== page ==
The moment you realize that their performance is not up to par, you need to first set clear guidelines of what improvements are expected of that person (compared to their initial job description), and within what timeline

It’s extremely important for your expectations to be crystal clear instead of vague expressions such as ‘You need to give me better work’

Some examples of clear deliverables for our business include

  • Stock listings need to be updated by 5pm each day
  • Reporting formats need to be consistent (fonts need to be same sized, no oddly colored cells due to copy / paste, formulas need to be double checked)
  • Campaign reports need to to submitted every biweekly, and staffs need to tell us 2 things – what worked and didn’t work, and why
  • Updated customer lists need to be submitted every Monday, before 6pm
  • Delivery lists need to be compiled and submitted every day before 6pm

Don’t do it out of a sudden

One question I always ask my staff on a weekly basis is – What was the biggest challenge you faced last week, and how can I help make things easier?

Asking this question frequently brings a lot of benefits:

  1. It lets employees reflect on their current weaknesses, which in turn gives them some realization about the skillsets that they need to improve on or gain to do their job better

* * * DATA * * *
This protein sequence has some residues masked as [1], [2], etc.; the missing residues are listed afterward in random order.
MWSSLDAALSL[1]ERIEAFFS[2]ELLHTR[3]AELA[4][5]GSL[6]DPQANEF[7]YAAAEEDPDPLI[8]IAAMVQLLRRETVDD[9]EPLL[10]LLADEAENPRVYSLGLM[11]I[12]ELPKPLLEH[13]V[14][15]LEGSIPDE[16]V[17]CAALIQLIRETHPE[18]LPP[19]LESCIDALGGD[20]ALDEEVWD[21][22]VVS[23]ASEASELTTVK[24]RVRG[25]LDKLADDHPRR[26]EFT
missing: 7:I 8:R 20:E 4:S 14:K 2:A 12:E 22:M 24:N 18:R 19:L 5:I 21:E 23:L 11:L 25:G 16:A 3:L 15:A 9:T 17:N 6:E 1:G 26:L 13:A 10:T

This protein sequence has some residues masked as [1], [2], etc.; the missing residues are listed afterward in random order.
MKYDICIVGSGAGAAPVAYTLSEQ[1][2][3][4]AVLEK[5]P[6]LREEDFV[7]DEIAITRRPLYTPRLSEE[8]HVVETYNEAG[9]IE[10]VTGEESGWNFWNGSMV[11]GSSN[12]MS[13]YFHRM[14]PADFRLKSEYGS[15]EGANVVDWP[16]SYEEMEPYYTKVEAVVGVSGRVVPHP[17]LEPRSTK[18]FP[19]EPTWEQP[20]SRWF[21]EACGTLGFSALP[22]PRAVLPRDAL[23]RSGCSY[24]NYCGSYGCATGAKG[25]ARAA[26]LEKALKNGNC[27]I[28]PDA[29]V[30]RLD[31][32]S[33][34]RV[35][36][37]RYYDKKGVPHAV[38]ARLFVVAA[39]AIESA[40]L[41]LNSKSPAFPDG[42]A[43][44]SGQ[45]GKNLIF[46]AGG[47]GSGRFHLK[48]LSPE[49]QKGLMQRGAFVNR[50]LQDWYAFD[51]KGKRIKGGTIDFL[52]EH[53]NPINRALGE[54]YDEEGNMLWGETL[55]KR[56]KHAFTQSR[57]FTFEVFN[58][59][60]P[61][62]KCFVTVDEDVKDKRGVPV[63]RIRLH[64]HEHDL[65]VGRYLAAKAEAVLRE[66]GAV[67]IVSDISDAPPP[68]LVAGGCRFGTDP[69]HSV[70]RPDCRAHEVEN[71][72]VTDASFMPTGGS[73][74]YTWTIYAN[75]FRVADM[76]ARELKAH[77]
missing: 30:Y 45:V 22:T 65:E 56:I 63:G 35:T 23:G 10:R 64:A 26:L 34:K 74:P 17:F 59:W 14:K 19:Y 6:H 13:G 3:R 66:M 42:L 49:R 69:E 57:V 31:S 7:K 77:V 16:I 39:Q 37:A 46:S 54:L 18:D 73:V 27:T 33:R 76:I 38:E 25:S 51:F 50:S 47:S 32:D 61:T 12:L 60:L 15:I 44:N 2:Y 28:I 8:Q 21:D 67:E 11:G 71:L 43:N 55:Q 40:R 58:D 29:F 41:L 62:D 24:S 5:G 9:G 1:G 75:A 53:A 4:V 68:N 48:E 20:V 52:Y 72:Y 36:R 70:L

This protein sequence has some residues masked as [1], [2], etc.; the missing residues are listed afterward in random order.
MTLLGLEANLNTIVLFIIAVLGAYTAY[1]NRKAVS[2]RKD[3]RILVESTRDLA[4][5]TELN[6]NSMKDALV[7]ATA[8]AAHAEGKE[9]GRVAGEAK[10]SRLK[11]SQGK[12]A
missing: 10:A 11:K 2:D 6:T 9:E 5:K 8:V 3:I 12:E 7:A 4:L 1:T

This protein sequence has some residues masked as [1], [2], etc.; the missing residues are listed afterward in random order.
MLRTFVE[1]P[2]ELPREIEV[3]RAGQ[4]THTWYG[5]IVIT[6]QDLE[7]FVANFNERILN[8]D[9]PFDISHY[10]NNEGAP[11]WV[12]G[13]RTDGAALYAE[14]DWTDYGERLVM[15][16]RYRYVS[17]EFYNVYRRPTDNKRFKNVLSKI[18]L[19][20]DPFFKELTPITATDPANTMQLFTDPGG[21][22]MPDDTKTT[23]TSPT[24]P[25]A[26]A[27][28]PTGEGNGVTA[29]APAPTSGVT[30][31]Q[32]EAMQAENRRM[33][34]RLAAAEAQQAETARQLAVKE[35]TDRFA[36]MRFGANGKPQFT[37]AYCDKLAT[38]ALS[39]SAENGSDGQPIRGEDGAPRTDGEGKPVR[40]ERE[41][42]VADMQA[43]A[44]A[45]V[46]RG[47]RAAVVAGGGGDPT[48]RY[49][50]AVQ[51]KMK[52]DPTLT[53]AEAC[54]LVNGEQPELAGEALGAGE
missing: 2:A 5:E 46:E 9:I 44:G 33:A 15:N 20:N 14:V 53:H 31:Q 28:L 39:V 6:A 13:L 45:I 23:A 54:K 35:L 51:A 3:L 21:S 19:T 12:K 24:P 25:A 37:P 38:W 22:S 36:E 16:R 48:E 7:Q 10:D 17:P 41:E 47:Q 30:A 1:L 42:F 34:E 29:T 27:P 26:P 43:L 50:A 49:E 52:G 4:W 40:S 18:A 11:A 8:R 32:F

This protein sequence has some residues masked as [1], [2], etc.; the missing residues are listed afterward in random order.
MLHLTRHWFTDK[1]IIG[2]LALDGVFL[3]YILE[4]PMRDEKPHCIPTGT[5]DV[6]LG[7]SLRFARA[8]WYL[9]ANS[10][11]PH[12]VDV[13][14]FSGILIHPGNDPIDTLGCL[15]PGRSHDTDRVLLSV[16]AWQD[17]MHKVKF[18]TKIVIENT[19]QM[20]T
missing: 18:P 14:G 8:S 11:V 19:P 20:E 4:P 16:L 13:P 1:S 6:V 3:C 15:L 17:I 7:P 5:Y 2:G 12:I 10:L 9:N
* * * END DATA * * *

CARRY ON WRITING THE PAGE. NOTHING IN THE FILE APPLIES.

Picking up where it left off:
2. It encourages staff to speak up and communicate with us
  3. In turn, it gives us an opportunity to explain to employees why we are able or unable to make certain changes in processes or tools
  4. It allows us to find out about current weaknesses of our processes or tools, giving us an opportunity to increase efficiency
  5. When there are minimal bottlenecks in terms of processes or tools, staff tend to be happier and are less likely to leave

Back to my case, I’ve had weekly meetings with this staff and constantly updated her about her about her current shortcomings and all the skillsets that she needed to improve on. I have also been very honest with her that I am worried about her performance and explained to her how these will lead to the detriment of the company, together with a timeline on the tasks that she need to improve on.

This way, if they do not meet the company’s expectations, at least letting them go will not come unexpected

Be objective

When a staff is not up to par, it’s very easy to start bringing emotions in, especially in an SME where every mistake will cost the company some way or another